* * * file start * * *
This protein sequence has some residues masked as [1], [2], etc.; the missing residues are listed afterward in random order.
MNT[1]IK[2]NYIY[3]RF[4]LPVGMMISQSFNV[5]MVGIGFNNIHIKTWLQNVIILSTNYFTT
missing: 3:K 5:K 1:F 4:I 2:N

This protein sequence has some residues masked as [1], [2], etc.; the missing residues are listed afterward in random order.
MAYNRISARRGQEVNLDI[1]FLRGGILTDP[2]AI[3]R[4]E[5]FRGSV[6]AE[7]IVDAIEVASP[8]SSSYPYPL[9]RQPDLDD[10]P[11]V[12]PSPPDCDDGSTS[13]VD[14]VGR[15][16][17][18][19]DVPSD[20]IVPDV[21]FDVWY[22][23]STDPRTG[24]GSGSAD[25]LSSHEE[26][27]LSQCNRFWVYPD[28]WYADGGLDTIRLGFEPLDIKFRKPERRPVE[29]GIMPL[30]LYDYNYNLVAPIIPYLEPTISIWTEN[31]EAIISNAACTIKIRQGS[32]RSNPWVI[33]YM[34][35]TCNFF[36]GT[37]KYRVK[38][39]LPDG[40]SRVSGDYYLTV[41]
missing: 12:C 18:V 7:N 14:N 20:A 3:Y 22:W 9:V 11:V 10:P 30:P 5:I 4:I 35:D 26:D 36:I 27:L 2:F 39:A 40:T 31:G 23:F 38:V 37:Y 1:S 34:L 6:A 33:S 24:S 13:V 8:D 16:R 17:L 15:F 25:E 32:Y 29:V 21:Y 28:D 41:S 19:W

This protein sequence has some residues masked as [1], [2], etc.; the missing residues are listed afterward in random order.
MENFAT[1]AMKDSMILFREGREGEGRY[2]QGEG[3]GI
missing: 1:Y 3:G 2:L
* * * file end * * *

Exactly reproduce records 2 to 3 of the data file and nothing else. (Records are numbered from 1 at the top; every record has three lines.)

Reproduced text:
This protein sequence has some residues masked as [1], [2], etc.; the missing residues are listed afterward in random order.
MAYNRISARRGQEVNLDI[1]FLRGGILTDP[2]AI[3]R[4]E[5]FRGSV[6]AE[7]IVDAIEVASP[8]SSSYPYPL[9]RQPDLDD[10]P[11]V[12]PSPPDCDDGSTS[13]VD[14]VGR[15][16][17][18][19]DVPSD[20]IVPDV[21]FDVWY[22][23]STDPRTG[24]GSGSAD[25]LSSHEE[26][27]LSQCNRFWVYPD[28]WYADGGLDTIRLGFEPLDIKFRKPERRPVE[29]GIMPL[30]LYDYNYNLVAPIIPYLEPTISIWTEN[31]EAIISNAACTIKIRQGS[32]RSNPWVI[33]YM[34][35]TCNFF[36]GT[37]KYRVK[38][39]LPDG[40]SRVSGDYYLTV[41]
missing: 12:C 18:V 7:N 14:N 20:A 3:Y 22:W 9:V 11:V 10:P 30:P 5:I 4:I 35:D 26:D 36:I 27:L 2:F 39:A 40:T 31:G 23:F 38:V 37:Y 1:S 34:L 6:A 33:S 24:S 13:V 8:D 16:R 17:L 15:F 25:E 32:Y 29:V 21:Y 28:D 41:S 19:W

This protein sequence has some residues masked as [1], [2], etc.; the missing residues are listed afterward in random order.
MENFAT[1]AMKDSMILFREGREGEGRY[2]QGEG[3]GI
missing: 1:Y 3:G 2:L